Bangkok, thousands in procession for cremation of Buddhist patriarch
Bangkok (AsiaNews) - Tens of thousands of people attended the funeral and cremation of the 19th Buddhist Supreme Patriarch of Thailand, Somdet Phra Yannasangwon, who died two years ago. His funeral lasted three days, December 15 to 17, and ended with the lighting of the funeral pyre by the Crown Prince Vajiralongkorn and the composition of his ashes.
Appointed to the office by King Bhumibol Adulyadej, the religious leader was also known as Charoen Suvaddhano - "one who has become great." The Dalai Lama has repeatedly described him as "my brother".
Born October 3, 1913, Suvaddhano become the head of Thai Buddhism in 1989. He died on October 24 2013 from a blood infection: He is the only one of the patriarchs to have lived 100 years. His mortal remains are in Tamnak Phetch, the spiritual center of Bangkok’s Bavornives temple.
The funeral pyre was lit last night: the faithful prepared altars along a stretch of three kilometers for the funeral procession, and offered incense and flowers to the fire. This morning the prince presided over the composition of ashes and, on 19 December 2015 will enshrine the urn in the Bavornives temple. Here his followers will be able to pay their respects.
He was known for his extensive knowledge of languages and for having been master to the current king during the 15 days that the king spent in the monastery, the Supreme Patriarch was also loved by the Buddhists of other traditions. Especially the followers of the "yellow sect 'of Tibetan Buddhism, who recognize a "union of spirits" between Thai patriarchs and the Dalai Lama.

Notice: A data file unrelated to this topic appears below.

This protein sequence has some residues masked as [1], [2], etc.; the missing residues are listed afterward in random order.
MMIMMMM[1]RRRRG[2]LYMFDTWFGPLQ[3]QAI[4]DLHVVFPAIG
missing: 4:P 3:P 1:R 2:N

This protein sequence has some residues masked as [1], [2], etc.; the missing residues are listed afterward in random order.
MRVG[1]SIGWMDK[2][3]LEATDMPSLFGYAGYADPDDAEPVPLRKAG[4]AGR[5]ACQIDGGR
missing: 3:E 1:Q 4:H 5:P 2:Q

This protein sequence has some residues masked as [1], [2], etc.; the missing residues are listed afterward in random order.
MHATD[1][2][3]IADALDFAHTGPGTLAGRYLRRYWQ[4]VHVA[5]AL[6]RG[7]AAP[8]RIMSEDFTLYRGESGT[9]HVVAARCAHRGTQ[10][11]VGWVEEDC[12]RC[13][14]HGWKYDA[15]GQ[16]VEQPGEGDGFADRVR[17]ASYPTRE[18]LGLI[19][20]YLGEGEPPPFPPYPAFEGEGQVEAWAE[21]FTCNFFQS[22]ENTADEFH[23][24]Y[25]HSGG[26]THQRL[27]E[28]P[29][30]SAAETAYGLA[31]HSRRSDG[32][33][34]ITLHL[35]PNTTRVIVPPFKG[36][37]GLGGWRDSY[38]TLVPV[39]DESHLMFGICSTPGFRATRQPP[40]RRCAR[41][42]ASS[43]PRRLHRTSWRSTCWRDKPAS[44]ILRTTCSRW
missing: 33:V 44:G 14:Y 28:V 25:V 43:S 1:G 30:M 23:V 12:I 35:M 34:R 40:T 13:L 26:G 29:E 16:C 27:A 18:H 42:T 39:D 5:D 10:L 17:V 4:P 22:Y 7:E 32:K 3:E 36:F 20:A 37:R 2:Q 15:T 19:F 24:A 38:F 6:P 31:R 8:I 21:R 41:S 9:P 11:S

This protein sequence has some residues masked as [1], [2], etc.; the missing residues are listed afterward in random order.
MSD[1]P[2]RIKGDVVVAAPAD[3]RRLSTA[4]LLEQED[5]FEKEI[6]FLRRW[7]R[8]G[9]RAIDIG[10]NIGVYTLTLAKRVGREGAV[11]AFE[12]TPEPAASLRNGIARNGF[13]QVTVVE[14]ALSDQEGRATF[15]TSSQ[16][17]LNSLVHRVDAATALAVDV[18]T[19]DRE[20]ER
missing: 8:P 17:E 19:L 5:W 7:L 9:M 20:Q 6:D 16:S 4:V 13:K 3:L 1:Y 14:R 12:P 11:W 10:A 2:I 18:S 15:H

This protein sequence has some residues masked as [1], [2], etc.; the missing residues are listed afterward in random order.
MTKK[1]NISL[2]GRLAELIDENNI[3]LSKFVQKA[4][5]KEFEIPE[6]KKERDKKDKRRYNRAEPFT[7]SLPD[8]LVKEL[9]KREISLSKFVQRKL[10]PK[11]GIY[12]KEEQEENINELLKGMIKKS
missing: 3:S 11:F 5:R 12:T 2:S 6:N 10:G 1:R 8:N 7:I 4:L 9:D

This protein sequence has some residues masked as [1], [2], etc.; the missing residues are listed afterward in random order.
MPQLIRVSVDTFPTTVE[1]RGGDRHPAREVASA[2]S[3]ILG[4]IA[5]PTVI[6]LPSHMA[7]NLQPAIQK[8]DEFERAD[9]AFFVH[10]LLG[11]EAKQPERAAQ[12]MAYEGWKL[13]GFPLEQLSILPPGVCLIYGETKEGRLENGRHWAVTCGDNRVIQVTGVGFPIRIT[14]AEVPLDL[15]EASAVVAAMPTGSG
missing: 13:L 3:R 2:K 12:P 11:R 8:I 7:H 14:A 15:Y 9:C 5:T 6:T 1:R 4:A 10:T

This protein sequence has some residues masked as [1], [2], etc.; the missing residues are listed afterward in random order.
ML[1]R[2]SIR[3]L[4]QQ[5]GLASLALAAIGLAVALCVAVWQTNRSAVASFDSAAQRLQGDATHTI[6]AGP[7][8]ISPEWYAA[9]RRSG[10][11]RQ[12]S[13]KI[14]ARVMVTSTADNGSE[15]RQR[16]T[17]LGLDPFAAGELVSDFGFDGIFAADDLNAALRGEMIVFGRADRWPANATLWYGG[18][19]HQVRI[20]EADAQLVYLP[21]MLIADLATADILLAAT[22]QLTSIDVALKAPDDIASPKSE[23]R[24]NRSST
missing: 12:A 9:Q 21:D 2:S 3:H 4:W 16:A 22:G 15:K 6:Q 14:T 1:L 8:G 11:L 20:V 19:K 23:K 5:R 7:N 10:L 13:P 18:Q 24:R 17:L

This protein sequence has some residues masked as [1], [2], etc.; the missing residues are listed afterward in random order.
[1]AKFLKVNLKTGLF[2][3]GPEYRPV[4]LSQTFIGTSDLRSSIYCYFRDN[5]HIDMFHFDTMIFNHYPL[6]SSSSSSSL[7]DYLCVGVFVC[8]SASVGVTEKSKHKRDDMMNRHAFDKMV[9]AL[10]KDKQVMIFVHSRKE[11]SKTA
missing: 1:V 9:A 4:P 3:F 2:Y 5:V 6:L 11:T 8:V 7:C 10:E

95% of the approximately 69 million Thais follows Theravada Buddhism - or "path of the elders" – an Orthodox current that is characterized by rigid conservative line and for the Sangha - the community of monks - whose primary focus is the study of mnemonic sacred texts and the passage of this tradition to posterity.
The figure of the Supreme Patriarch (in Thai language "phrasangkharat" or "king of the Sangha") was created in 1872 by Rama I, the first king of the ruling dynasty. As head of Buddhism in Thailand, the Supreme Patriarch promotes religion and leads the Supreme Council of the Sangha, whose official task is to supervise the monks (about 200 thousand) and novices (about 70 thousand) of all Buddhist sects in the country, making sure that they follow the teachings of the Buddha, or rather they observe the prescribed rituals and do not violate the rules established by the Council.